So what the hell is going on? Is this the end of retail? Is the apocalypse upon us?

The answer to any of those questions, as you’d expect, isn’t so straightforward.

Yes, this is a very dark time for retail. A lot of things are up in the air. Brick-and-mortar stores are facing some incredibly difficult times. But that doesn’t mean the entire industry is about to go kaput.

The Atlantic recently published a deep dive into the current state of the retail industry, and its explanation couldn’t have been more accurate — it’s probably the closest thing to a complete answer we’ll be able to find. The analysis points to three main causes for the “Retail Meltdown of 2017”:

  • The rise of online shopping,
  • the existence of faaaaar too many malls,
  • and a major shift in how consumers are spending money.

All of those make perfect sense. No industry understands the impact of online shopping better than the consumer electronics space, which has seen billions of dollars in business go to Amazon. Since 2010, the e-commerce giant’s sales in North America have quadrupled from around $16 billion to more than $80 billion last year. And in 2016, Amazon’s growth alone accounted for more than half of all online sales growth.

There’s also the mobile wallet affect. Since 2010, The Atlantic pointed out, mobile shopping has grown from less than 2 percent of digital spending to 20 percent last year.

As for the declining footprint of malls, there are roughly 1,100 in existence today. That’s down from the peak of about 1,500 (all of which were built between 1956 and 2005). So nearly a third have closed in the last decade. Further, while all of those malls have closed, not a single new one has been built.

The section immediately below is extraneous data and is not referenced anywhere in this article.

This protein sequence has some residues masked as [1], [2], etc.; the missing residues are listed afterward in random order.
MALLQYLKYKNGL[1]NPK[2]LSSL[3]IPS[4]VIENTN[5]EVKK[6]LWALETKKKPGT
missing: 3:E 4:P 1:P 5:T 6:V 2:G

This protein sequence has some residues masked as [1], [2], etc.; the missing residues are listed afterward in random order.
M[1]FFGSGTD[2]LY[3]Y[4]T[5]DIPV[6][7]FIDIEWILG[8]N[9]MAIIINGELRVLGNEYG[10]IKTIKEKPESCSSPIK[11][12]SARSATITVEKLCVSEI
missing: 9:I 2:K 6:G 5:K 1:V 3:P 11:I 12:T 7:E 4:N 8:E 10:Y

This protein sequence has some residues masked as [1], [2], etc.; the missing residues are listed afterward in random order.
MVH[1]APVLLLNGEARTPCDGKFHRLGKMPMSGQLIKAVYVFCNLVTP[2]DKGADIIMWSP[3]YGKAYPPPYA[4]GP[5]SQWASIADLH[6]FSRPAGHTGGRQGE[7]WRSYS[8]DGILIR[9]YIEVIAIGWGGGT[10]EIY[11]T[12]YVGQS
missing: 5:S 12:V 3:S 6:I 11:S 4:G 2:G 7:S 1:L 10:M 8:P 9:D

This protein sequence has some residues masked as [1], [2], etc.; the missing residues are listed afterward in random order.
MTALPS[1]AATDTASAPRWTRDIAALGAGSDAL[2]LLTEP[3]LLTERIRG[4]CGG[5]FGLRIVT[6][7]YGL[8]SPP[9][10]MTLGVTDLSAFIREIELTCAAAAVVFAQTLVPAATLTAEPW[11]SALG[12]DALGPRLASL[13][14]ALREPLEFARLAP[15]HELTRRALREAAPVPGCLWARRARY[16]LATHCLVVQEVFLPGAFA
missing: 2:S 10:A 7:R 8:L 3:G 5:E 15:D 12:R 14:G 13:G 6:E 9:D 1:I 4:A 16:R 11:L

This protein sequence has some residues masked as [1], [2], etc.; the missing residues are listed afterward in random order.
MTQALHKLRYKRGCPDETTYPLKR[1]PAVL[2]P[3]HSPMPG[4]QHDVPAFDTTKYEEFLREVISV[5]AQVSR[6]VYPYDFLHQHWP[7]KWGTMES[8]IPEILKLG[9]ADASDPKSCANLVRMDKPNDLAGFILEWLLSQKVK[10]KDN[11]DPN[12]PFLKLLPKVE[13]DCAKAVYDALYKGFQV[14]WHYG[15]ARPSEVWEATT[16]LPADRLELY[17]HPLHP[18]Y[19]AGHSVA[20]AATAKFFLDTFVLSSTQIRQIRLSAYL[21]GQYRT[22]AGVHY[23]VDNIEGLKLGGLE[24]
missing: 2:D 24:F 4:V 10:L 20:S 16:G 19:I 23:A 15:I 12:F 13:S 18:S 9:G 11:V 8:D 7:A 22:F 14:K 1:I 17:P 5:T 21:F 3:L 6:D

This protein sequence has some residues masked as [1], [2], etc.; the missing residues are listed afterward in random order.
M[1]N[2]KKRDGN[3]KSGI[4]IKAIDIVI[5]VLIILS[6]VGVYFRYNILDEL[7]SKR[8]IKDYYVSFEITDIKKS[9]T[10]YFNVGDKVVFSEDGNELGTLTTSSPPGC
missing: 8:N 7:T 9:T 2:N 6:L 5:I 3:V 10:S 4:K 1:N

Whereas malls used to serve as the cornerstone of local communities, the era of expansion resulted in an oversaturation of malls. When you take into account the number of malls and outdoor shopping centers throughout the U.S. — which brings the total up to more than 7,500 — and break it down by “gross leasable area,” as one research firm did, the U.S. far outpaces the rest of the world.

shopping center study

Lastly, The Atlantic hit on consumer spending trends. Here, it notes that Americans have shifted from a materialistic mindset to one where we’d rather spend money on going out with friends for food and drinks. A fair point.

A Shifting Retail Paradigm

The message in all of this is really geared toward the larger national retail chains. The downturn in physical retail square footage goes to show that, in the era of omnichannel retail, there’s no need to expand your brick-and-mortar footprint in order to boost sales. Rather than needing more locations, companies need a stronger e-commerce strategy. Easier typed out by a blogger than implemented by a retailer.

But what about the smaller stores?

If anything, all of the mall closures are positive for the specialty guys out there. With less competition in those local markets, consumers who still prefer to shop in-person are more likely to turn to you.

But that doesn’t mean you can continue to operate as you always have. Just like we wrote about in our analysis of Staples’ new strategy to drive foot traffic, local shops need to continue to drive home in consumers’ minds why their stores matter. You have to find that personal touch, something that separates you from the national chain, and can entice consumers to come walk through your showroom. It doesn’t have to be a co-working space. Maybe it’s free delivery if they live within so many miles, or same-day installation for orders over a certain price threshold. Heck, maybe it’s even just outstanding personal service from your salesfloor team.

Retail isn’t going anywhere. There’s always going to be a need for a physical place where people can come in and experience a product. The only difference today is that consumers need a little more enticing to get out from behind their computers. The onus is on the retailer to prove its worth in its communities. If you can do that, the “Retail Meltdown of 2017” will mean absolutely nothing to you.